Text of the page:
A ton of great content yielded nothing for my side business, and after one year I closed shop. I was determined to find out what I did wrong and to learn from it. This is a postmortem on why it failed, and 15 considerations I apply to every piece of content I produce.

Put some muscle behind that good content

A killer product isn’t going to amount to much if it never reaches its intended audience. Your product needs a brand, and your brand needs a content strategy to spread the word, engage customers and encourage opt-ins.

For a year I produced a wealth of well-written, finely produced content to promote a side business I was building to connect local entrepreneurs in my state of Vermont. I loved my audience, I knew their interests, and I understood their pain points (I was one of them after all). But growth never materialized. We had a small, dedicated following, and that was it.

I received consistently positive feedback for the content I sent out — a newsletter, a video blog, and in-person consultations, but they did little to grow our audience. What could I have done differently? The answer lies in the lack of a coherent content strategy.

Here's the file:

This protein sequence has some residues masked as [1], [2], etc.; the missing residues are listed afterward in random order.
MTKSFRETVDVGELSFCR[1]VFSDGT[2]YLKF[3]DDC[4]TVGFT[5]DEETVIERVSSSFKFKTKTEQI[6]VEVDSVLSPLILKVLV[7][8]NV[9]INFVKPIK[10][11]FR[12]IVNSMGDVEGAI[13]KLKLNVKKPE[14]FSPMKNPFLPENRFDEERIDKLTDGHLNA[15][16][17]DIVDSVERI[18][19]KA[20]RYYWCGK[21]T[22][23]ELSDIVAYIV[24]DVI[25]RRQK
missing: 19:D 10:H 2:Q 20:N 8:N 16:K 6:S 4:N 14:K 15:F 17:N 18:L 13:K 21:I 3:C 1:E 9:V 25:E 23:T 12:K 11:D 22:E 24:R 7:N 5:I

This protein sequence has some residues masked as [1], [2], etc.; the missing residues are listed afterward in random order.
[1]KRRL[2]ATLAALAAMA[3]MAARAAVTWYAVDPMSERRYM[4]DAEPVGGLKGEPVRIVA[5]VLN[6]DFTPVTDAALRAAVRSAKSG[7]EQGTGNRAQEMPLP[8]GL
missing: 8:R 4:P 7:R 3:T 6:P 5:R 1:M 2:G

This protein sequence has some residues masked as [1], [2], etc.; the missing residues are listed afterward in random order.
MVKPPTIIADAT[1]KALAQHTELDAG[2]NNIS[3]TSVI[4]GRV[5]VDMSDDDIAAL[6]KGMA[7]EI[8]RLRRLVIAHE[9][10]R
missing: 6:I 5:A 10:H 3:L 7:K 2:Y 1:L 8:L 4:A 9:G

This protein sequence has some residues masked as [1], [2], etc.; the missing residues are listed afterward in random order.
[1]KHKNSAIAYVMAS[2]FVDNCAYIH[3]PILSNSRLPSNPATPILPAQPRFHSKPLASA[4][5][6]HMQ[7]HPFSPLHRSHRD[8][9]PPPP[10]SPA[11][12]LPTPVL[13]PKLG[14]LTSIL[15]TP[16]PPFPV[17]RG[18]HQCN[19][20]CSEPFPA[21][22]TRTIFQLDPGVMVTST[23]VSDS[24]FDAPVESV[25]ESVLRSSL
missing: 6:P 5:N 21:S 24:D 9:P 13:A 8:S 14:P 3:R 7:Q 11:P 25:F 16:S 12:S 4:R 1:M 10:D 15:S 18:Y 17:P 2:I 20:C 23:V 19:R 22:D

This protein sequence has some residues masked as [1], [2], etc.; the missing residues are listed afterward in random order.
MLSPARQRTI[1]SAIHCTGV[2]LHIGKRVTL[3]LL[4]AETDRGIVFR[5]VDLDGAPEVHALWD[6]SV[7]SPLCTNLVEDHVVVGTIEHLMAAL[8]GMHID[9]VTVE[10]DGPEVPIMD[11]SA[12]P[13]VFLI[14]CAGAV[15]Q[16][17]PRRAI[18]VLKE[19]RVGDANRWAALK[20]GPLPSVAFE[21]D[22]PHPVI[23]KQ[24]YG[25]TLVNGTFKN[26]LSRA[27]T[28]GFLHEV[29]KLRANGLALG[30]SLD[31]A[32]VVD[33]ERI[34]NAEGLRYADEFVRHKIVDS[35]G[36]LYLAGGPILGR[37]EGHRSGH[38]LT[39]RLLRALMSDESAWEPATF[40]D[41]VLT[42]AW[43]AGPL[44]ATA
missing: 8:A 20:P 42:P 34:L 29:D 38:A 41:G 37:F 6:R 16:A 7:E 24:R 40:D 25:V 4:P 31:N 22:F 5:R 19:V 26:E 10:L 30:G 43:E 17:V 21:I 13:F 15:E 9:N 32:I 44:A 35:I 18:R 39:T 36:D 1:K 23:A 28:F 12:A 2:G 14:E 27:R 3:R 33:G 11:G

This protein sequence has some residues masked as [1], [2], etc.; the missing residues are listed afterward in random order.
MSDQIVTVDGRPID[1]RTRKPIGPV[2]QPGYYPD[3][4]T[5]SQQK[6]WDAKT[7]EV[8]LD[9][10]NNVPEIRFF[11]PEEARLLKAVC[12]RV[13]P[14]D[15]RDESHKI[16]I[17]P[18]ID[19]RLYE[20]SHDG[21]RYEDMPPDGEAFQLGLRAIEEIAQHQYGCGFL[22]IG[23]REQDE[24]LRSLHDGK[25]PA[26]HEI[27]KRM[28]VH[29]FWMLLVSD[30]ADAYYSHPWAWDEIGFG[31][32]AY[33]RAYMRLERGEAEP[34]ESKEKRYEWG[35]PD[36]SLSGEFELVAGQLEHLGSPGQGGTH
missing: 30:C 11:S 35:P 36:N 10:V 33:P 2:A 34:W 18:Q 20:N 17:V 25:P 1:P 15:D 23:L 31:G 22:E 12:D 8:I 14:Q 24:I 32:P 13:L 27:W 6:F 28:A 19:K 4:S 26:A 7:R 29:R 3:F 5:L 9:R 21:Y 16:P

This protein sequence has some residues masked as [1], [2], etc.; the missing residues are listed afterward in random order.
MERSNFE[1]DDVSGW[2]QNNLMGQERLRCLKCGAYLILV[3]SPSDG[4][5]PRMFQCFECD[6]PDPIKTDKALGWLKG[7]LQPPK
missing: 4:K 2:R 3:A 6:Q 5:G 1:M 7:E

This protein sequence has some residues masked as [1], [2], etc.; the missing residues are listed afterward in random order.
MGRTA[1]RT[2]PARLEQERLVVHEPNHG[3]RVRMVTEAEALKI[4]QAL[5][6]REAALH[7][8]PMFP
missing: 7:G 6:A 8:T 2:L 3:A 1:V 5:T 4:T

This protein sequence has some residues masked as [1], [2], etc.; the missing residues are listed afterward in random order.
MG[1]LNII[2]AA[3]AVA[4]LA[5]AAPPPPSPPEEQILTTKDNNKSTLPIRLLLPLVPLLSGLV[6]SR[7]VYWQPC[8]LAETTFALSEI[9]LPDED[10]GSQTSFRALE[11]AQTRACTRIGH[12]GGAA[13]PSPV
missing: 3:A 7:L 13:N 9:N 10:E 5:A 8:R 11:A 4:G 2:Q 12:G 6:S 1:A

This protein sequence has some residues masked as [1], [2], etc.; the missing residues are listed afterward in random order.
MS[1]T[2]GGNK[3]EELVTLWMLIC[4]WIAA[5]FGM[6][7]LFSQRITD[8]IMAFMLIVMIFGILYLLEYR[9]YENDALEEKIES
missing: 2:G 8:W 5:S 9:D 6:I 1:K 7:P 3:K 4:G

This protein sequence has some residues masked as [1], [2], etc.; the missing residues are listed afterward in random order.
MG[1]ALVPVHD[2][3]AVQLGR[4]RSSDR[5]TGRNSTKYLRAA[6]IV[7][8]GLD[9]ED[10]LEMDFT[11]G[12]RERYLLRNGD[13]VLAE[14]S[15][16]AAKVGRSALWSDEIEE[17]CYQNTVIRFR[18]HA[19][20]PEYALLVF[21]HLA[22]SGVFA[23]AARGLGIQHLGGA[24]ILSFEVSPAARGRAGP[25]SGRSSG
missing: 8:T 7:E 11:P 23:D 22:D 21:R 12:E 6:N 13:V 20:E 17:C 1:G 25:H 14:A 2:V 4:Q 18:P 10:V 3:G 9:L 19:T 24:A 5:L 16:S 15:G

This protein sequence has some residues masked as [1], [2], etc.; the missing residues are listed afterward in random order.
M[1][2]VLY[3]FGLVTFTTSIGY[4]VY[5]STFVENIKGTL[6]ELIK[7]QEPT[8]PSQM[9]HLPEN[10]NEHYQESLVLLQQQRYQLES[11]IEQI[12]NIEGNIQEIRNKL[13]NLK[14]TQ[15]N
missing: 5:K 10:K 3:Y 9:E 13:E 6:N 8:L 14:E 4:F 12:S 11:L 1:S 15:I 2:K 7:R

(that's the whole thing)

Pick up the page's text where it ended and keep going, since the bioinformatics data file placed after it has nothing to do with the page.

What went wrong?

Following the closure of my side business, I did a postmortem. In retrospect the problem was obvious, but when you’re in the thick of building a passion project, it can be hard to see what’s truly working and what’s just busted.

The problem wasn’t the content, it was the strategy.

I compare our content track record to riding a rollercoaster with tiny humps and steep drop-offs. A pop of content could launch us up to the crest of a hump, but just as quickly send us plunging back to earth. Our content existed in a vacuum with little connection between each piece. And they were infrequent enough that we never earned any mind share. Quality be damned.

Keep this coaster going!

Luckily, the basics of content strategy can work universally for most businesses regardless of the product. Let’s go back to the roller coaster analogy. Think of each cart on the coaster as a unique piece of content. Each is connected to the other, and all are pulled by the work-horse at the front.

Each piece of content builds on the previous one, forging a long-form narrative. Your audience can hop on at any point, and the message is clear and relevant to their interests. Ideally, once they’re seated, they remain invested to see what comes next. It’s at this point that strategic content releases hold their attention, encourage a deeper relationship, and earn their support.

Great content is not good enough

I recently spoke to a husband and wife team who specialized in videography. They had a fantastic body of work, an attractive brand, and a hefty amount of content already deployed to Instagram. Their website was inviting and representative of their quality offering. From my view, it looked like they were doing everything right, but their content was yielding no return, and they were baffled.